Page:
wes_henricksen wrote:You should not worry about it too much. Upon graduation, when you apply for admission to a state bar, you will have to fill out a moral character application (it has different names in different states, but it's the same thing everywhere). These applications are not normally rejected. Things that you have to worry about are criminal convictions, particularly for crimes that evidence poor moral character. Traffic tickets or misdemeanors should not pose too much of a problem. But the important thing is--and this is VERY important--make sure you answer the moral character application questions completely and truthfully. Do not hide information about your bankruptcy. If they find out you lied on the application, that gives them grounds to deny your application to the state bar. They're probably more likely to deny your good moral character application for lying on it than for disclosing your checkered past.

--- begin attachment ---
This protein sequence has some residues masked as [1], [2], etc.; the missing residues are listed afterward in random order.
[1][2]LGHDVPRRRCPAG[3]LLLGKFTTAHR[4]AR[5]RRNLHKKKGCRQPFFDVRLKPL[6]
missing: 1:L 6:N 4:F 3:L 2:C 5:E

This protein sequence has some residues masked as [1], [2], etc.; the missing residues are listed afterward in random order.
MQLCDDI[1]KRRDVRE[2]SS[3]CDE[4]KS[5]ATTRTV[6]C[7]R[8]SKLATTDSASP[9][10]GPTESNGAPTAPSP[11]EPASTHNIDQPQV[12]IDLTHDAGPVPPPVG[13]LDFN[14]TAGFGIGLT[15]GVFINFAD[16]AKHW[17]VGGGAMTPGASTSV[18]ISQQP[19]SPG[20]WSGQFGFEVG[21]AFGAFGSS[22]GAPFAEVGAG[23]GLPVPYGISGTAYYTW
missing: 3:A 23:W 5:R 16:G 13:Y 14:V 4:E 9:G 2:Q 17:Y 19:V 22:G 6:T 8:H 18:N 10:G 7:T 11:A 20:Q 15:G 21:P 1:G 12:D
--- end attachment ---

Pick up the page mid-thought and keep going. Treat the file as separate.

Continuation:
One day I was tokin' on a blunt and I called the CA BAR, they said bankruptcy doen't hurt as long as it was filed in "good faith". Do you have good faith that you don't want to pay your bills? lol! You should be fine. Bankruptcy is your legal right.

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worldtraveler
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Re: bankruptcy and law school

Postby worldtraveler » Tue Dec 30, 2008 10:39 am

ac1317 wrote:On a related note, is there any way to default on student loans? What about leaving the country can they track you?